by Stella Gleitsman
I thought a towel in my room was a man today
I thought a clothing rack was a man when I went out shopping
I thought there was a man behind the shower curtain this morning.
I keep on being a delusional woman
I keep on seeing shit that’s not there
Is this what being a girl is?
Having a vision that is untrustworthy, a mind playing all these tricks on you.
Making these accusations,
yelling at nothing, screaming at clouds,
At all the birds who pierce through them.
I tell everyone how small that boy made me feel
How he violated my spiritual space, harassed my body.
They burst out laughing, tell me, everything’s fine, no one’s out to get you, relax.
But I can’t relax, see, I am afraid of everything, even shadow puppets.
I see a man everywhere
I see a death everywhere
And aren’t they just about the same thing?
You see the man and then the woman’s body turns up a day later, bloated, mangled, frozen, ripped to shreds.
At times I think what I’m seeing are ghosts, stuck here, going through the motions of violence until it ends differently.
The ghosts are ten feet tall and breathing down my neck, eyeing my every move.
I am frozen and shaky and stupid before them.
I’ve noticed I’m always waiting for male violence to end differently,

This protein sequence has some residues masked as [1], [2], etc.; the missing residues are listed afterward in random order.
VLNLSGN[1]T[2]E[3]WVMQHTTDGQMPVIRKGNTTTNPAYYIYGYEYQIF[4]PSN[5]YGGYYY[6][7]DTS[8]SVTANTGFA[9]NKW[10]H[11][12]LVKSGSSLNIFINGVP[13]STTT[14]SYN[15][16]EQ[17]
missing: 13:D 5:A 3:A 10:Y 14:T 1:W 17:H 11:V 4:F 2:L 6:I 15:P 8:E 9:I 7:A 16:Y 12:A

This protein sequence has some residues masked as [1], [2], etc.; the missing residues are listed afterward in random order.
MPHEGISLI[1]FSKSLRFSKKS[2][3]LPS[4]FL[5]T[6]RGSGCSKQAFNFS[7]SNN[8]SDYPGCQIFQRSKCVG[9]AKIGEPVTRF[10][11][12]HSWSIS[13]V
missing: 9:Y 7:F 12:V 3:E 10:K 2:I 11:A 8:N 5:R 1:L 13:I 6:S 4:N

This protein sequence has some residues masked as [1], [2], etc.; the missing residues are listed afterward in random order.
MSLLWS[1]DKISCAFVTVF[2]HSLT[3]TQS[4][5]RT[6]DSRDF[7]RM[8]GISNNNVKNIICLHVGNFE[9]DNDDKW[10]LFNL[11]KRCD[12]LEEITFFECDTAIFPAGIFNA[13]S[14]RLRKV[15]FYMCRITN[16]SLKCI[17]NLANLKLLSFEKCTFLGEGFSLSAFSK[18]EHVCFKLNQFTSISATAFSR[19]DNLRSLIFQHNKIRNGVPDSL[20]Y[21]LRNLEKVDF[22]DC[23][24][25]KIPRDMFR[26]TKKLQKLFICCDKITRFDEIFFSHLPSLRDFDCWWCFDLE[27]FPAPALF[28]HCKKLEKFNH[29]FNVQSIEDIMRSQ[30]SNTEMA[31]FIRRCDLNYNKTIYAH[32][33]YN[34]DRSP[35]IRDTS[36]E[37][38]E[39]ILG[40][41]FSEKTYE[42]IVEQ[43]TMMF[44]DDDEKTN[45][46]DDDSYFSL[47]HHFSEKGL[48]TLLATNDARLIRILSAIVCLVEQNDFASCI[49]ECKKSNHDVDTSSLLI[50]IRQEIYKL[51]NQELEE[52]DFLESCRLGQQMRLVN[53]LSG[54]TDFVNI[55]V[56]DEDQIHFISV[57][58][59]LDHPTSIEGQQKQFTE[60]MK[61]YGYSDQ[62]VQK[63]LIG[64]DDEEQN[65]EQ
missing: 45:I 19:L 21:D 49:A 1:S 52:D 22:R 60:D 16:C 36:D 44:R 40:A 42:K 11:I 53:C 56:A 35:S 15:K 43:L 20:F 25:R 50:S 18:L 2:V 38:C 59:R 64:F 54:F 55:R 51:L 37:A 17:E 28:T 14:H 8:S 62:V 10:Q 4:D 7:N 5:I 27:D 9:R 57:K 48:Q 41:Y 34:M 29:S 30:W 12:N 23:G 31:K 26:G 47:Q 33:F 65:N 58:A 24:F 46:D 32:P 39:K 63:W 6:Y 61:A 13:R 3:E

to end in softness,
in tears, in love poems.
But the truth is that man was waiting for me to get out of the shower
The clothing rack man had been stalking me in my closet for weeks
The towel followed me home from the corner store– blocked my path, asked me to come back to his place
When I said nothing — when I said I needed to get home
He covered me in his starchy terry cloth
He wrung me out dry
I don’t bathe for years,
I reek of sweat
My hair in knots
Oh, I’m so tired of soap
Oh, I’m so hungry for dirt.
Listen to Stella Gleitsman read her poem “Towel.”
Stella Gleitsman grew up in the Lower East Side of Manhattan and is a Writing and Literature major in her freshman year at LaGuardia. She has been writing poetry ever since she was 13 years old, often about mental health, feminism, Jewish identity, and spirituality. She views poetry as a place of healing, catharsis– a safe place to speak freely–and hopes that her poetry can connect with others and touch their lives in some way. You can find her on Instagram @stell__uh, and as well as her poetry account, at the handle @stellaisapoet.
Image credit: “Towel,” Kevin Steinhardt. Flickr CC BY-SA 2.0.